Yeah, I know some people are a lot more prone to “knowing” things than others, that vague unease you feel, before you even name a concrete reason. I actually think everyone feels this at some point, but some of us are more prone to it than others.

    OK, a while back I was reading a biography of Robert Oppenheimer (whom I thought sounded like a possible INTP?) and it said that from childhood onward, he enjoyed analyzing, and carefully re-examining the world around him. In high school he was sent to a special school (favored by the wealthy) where part of the teaching method involved encouraging students to engage in even deeper analysis, and question all information that came to them. As a result of this and other experiences, he said he reached a point some years later, at about age 30, where his tendency to over-analyze became downright “paralyzing”. He was always thinking–and rethinking rather than doing. Fortunately after a mini-crisis of sorts, he was able to move past this. (Then before I could finish I had to return the book to the library. Phooey!)

    I applaud your ability to both plot and write though you find it difficult, for I find it impossible! Usually I have to plot out several chapters in my head, then write them the next day, and so on.

    Wait–so you can actually think about nothing? No conscious thoughts moving across the surface of your mind? Fascinating! (Uh-oh…I realized I sound just like Spock o.O ) At an early age I read a book that mentioned the idea of “empty your mind” and I tried it…and couldn’t! There seems to always be something shifting there. Since then I’ve read various books, (ranging from philosophy to self-help) that say things like “your mind is never really quiet” or “the human mind can be a blank slate”.

    The differences between minds account for a lot of things, like why when a friend says they have a problem, their friends reactions can range from “We’ll sit down and brainstorm tonight on how to solve it!” to “Nah, you need a break, c’mon, I’m taking you out to eat, watch a movie, take your mind off your problems, and something’ll come to you.”

    There’s the dangerous tendency to slip into believing that one’s mindset is the only one that “makes sense”, people tend to assume others are like themselves–and if not–they should be! The artistic types assume those content with a basic 9-5 job are “soulless drones”, the people contented to work in a corporate cubicle, so long as it means going home to the loving family they help to support with that job, feel that anyone who longs for something different must be “unreliable, or unstable”.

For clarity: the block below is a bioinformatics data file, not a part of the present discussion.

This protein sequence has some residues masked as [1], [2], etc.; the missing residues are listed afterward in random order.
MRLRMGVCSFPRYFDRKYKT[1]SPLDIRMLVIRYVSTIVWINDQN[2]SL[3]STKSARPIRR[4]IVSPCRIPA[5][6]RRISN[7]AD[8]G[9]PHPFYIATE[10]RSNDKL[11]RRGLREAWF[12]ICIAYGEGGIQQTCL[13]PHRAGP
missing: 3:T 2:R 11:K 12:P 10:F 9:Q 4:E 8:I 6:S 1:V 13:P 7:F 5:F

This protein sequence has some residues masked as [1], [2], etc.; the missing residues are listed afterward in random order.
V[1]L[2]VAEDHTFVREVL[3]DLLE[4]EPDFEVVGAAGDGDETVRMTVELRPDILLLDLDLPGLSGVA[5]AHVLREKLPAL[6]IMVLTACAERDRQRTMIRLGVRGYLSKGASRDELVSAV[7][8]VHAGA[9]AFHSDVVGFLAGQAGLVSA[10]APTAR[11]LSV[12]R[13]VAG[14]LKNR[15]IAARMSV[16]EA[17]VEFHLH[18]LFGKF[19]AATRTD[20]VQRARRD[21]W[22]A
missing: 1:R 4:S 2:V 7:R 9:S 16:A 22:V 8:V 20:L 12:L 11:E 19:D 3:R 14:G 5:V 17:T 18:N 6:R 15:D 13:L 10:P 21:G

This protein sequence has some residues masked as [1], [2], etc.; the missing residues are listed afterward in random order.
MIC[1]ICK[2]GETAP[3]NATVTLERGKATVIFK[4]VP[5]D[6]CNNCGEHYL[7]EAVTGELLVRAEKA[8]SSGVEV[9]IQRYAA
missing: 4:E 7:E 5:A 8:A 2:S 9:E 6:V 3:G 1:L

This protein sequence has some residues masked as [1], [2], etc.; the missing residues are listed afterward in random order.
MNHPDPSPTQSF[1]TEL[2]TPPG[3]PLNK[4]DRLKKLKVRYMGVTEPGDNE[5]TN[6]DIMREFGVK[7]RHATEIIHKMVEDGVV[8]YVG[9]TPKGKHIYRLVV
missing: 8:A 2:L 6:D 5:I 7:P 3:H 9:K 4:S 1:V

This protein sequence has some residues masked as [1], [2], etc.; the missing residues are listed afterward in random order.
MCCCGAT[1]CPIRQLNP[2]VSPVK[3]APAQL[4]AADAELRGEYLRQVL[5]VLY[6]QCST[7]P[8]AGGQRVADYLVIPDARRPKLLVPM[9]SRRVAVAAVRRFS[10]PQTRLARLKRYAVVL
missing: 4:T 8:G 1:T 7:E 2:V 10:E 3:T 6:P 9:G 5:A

Sometimes I just “know” things, but can’t explain them – that this person is untrustworthy, that that writer has an agenda that conflicts with my beliefs even if it isn’t surface-apparent, that something specific is going to happen, or that this person is guilty.

    Don’t get me started! This has often occurred to me when watching TV series, reading books etc;, I realize most people in Hollywood are liberal, and this is reflected in what they produce. But I think some directors, writers etc; are interested in telling a good, entertaining story first, and if their personal beliefs show through, this is just a secondary aspect. But others seem to essentially use any films or publications they produce as a vehicle or mouthpiece for their beliefs. (His Dark Materials anyone?)

    • Your first sentence started me in on a Phantom of the Opera musical loop. Thanks for that.

      My emotions are strange, foreign things. I’ll either cry or I won’t. If it’s something I’ve had time to invest myself in emotionally, I will cry – sometimes for myself, and sometimes because my Fe kicks in and I feel their suffering and sadness. I just finished my Doctor Who rewatch and cried twice in the last season – when the Ponds “died,” and when the Doctor regenerates. It was a combination of selfish sadness and feeling sorry for other people. But I don’t think I’ve ever cried over a news story. It’s made me terribly angry at injustices and cruelty, but not cry.

      I emotionally distance myself from actors because, like you, I don’t see the point in caring. If you take it one step further, the awareness that if he/she dies they are likely not going to heaven makes it worse. You have to throw up that mental barrier or it hurts to lose them.

      Everyone has intuition – literally, as one of their functions. No one is without it. But the stronger it is, the more aware you are of it and the more distrustful you are of untrustworthy people. (INTPs are the most untrusting people alive, just for the record. So in addition to our tendency to over-analyze, we are paranoid.)

      I often go into a chapter with an idea of where I’m going – but to do too much careful planning stifles my imagination. I’m aware at all times of “is this interesting?” and if it isn’t, I throw something in there that is unexpected. (Ahh, the perks of writing speculative fiction, otherwise known as “you can do whatever the hell kind of crazy you want, and no one can say it never happened!”).

      Yes, I can mentally shut down and be a blank slate. I’m sure my brain is functioning on a subconscious level, but I can actually turn off my thoughts – not when I’m actively engaged at 3am, though, unfortunately. =p

      Philip Pullman is a hypocrite. He complains about Lewis using his beliefs to “indoctrinate children,” then turns around and does the exact same thing in his trilogy. I haven’t read the books, but I saw the first movie and it had “anti-Catholic propaganda” stamped all over it. It was actually hilarious, given how adamant he is about how wrong it is to inject your personal beliefs into your fiction. What I find most interesting is when I’m drawn to something over and over again, because subconsciously I KNOW there is something under the surface there, but I’m not sure what it is. Sometimes, I never figure it out – and at other times, in time it becomes apparent to me – either something that is really “bothering me” proves an agenda at work, or something that really draws me has a spiritual side.